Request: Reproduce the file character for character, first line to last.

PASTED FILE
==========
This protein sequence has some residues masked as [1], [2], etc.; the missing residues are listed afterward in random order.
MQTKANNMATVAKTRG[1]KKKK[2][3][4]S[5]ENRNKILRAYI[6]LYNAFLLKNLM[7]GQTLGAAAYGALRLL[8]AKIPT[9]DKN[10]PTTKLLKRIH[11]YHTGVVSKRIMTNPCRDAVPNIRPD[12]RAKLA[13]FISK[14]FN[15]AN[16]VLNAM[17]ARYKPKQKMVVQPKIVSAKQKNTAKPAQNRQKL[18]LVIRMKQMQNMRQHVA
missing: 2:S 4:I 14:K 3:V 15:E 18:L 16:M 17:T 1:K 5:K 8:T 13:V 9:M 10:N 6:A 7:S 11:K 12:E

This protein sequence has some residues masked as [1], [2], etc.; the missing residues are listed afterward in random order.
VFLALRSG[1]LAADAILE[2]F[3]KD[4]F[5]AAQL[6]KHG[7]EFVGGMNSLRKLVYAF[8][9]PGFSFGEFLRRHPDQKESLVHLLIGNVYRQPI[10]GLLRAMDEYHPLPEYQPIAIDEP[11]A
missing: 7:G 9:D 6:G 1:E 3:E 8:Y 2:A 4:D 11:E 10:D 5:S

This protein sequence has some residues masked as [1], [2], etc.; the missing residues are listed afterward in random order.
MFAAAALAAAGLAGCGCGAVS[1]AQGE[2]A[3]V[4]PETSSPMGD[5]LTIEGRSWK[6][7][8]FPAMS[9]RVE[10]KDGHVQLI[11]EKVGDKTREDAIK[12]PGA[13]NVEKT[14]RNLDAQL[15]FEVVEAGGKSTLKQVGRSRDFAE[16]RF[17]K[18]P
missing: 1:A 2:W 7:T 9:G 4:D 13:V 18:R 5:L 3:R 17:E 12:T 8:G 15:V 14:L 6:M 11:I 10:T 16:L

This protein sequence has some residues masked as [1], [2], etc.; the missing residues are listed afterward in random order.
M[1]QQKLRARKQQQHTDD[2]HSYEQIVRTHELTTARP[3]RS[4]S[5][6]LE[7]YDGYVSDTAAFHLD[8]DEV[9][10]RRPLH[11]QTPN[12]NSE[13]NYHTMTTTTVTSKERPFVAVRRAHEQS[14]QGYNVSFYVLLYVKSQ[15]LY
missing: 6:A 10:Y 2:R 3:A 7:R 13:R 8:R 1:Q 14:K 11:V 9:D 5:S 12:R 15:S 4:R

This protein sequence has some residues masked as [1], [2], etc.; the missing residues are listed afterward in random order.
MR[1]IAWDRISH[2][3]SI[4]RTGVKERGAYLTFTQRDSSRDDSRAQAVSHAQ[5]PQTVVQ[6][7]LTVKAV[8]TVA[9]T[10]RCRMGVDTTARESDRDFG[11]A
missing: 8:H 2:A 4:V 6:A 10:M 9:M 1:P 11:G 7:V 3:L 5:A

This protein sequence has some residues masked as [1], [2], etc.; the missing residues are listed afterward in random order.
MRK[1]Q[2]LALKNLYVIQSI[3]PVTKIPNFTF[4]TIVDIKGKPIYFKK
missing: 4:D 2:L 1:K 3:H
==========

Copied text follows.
This protein sequence has some residues masked as [1], [2], etc.; the missing residues are listed afterward in random order.
MQTKANNMATVAKTRG[1]KKKK[2][3][4]S[5]ENRNKILRAYI[6]LYNAFLLKNLM[7]GQTLGAAAYGALRLL[8]AKIPT[9]DKN[10]PTTKLLKRIH[11]YHTGVVSKRIMTNPCRDAVPNIRPD[12]RAKLA[13]FISK[14]FN[15]AN[16]VLNAM[17]ARYKPKQKMVVQPKIVSAKQKNTAKPAQNRQKL[18]LVIRMKQMQNMRQHVA
missing: 2:S 4:I 14:K 3:V 15:E 18:L 16:M 17:T 1:K 5:K 8:T 13:V 9:M 10:N 6:A 7:S 11:K 12:E

This protein sequence has some residues masked as [1], [2], etc.; the missing residues are listed afterward in random order.
VFLALRSG[1]LAADAILE[2]F[3]KD[4]F[5]AAQL[6]KHG[7]EFVGGMNSLRKLVYAF[8][9]PGFSFGEFLRRHPDQKESLVHLLIGNVYRQPI[10]GLLRAMDEYHPLPEYQPIAIDEP[11]A
missing: 7:G 9:D 6:G 1:E 3:E 8:Y 2:A 4:D 11:E 10:D 5:S

This protein sequence has some residues masked as [1], [2], etc.; the missing residues are listed afterward in random order.
MFAAAALAAAGLAGCGCGAVS[1]AQGE[2]A[3]V[4]PETSSPMGD[5]LTIEGRSWK[6][7][8]FPAMS[9]RVE[10]KDGHVQLI[11]EKVGDKTREDAIK[12]PGA[13]NVEKT[14]RNLDAQL[15]FEVVEAGGKSTLKQVGRSRDFAE[16]RF[17]K[18]P
missing: 1:A 2:W 7:T 9:G 4:D 13:V 18:R 5:L 3:R 17:E 12:T 8:G 15:V 14:L 6:M 11:I 10:T 16:L

This protein sequence has some residues masked as [1], [2], etc.; the missing residues are listed afterward in random order.
M[1]QQKLRARKQQQHTDD[2]HSYEQIVRTHELTTARP[3]RS[4]S[5][6]LE[7]YDGYVSDTAAFHLD[8]DEV[9][10]RRPLH[11]QTPN[12]NSE[13]NYHTMTTTTVTSKERPFVAVRRAHEQS[14]QGYNVSFYVLLYVKSQ[15]LY
missing: 6:A 10:Y 2:R 3:A 7:R 13:R 8:R 1:Q 14:K 11:V 9:D 5:S 12:R 15:S 4:R

This protein sequence has some residues masked as [1], [2], etc.; the missing residues are listed afterward in random order.
MR[1]IAWDRISH[2][3]SI[4]RTGVKERGAYLTFTQRDSSRDDSRAQAVSHAQ[5]PQTVVQ[6][7]LTVKAV[8]TVA[9]T[10]RCRMGVDTTARESDRDFG[11]A
missing: 8:H 2:A 4:V 6:A 10:M 9:M 1:P 11:G 7:V 3:L 5:A

This protein sequence has some residues masked as [1], [2], etc.; the missing residues are listed afterward in random order.
MRK[1]Q[2]LALKNLYVIQSI[3]PVTKIPNFTF[4]TIVDIKGKPIYFKK
missing: 4:D 2:L 1:K 3:H